White Fang
Adapted from the novel by Jack London


Text & Illus. by Gian Carlo Guarda
Washington, DC

(c) 2003 Gian Carlo Guarda
80 pages + 1 Foldout page

ISBN
0-9765724-0-0 (paperback)

Price $16.95

To order, contact
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About White Fang --

 

White Fang, a gray wolf, is born in the wilds of Canada's Yukon Territory at the time of the Gold Rush. The cub grows up among callous Indians and hostile sled dogs. Eventually his Indian master trades him for whiskey to an evil white gambler who sets up fighting matches between White Fang and fierce dogs. A life of mistreatment and constant fighting transforms the intelligent and sensitive wolf into a wicked, aggressive animal. He is finally saved by a loving master, with whom he discovers joy and serenity. Jack London wrote White Fang as a sequel to his successful The Call of the Wild. The book became an instant bestseller. It still remains popular. The wolf's poignant character is especially appealing to young readers. The rich sequence of dramatic, sometimes humorous episodes and the variety of settings make London's White Fang a perfect subject for graphic adaptation. The wolf's adventures begin in the forests of the Pacific Northwest. His story unfolds in Indian camps along the MacKenzie River and gold mining towns on the Yukon frontier. It finally ends on a ranch in the verdant hills of California. This graphic adaptation adheres to the plot of London's White Fang with omission of only some minor incidents or characters.

 

 

About Jack London --

 

Jack London, a brilliant self-taught writer, journalist and adventurer, was born in San Francisco in 1876. London was a keen student of human nature, who distilled his writings from his own colorful and often violent life. As a teenager, he worked in a cannery and also tried his hand as an oyster pirate, an officer of the San Francisco Fish Patrol and a seaman on a ship hunting seals off Japan and Siberia. London was only 18 when he joined an army of unemployed that was tramping and riding the rails from Oakland to Washington DC. His protest march experience, coupled with a month in jail on vagrancy charges in Erie County, Pennsylvania fueled London's lifelong concerns for the downtrodden and his passionate involvement in Socialism. In 1897, the 21-year-old set off for the Klondike Gold Rush. A difficult and dangerous year in Canada and Alaska yielded material for his rich sequence of short stories and two incredibly successful novels, The Call of the Wild (1903) and White Fang (1906.) By 1913, Jack London had achieved worldwide literary fame and a sizeable fortune. However, years of hard living and alcoholism had destroyed his health and his creative spirit. London was only 40 when he died in 1916, through a possible drug overdose.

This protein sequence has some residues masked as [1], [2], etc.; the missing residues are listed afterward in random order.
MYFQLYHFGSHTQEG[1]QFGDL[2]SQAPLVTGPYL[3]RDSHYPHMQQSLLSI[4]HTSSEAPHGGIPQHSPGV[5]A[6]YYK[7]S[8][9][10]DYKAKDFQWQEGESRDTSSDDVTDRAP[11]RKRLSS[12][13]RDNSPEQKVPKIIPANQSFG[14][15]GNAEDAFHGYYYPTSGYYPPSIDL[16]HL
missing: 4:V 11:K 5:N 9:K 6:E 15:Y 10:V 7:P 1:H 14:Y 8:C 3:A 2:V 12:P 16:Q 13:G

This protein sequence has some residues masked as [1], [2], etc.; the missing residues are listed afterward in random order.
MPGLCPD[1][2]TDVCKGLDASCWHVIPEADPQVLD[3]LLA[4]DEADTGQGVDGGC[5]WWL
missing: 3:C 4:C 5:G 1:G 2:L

About the Author: Gian Carlo Guarda --

Gian Carlo Guarda lives in Washington DC. Born in Italy in 1930, he grew up in Venice where he studied architecture. After a graduate degree in urban planning at MIT, he worked for over thirty years in developing countries, principally Turkey, Singapore, Tunisia, Libya, Mexico, Brazil, Poland and Albania. Since retiring from the World Bank in 1994, he has worked for the UNDP on municipal finance programs in Brazil. This White Fang adaptation is his first graphic publication.


     

 

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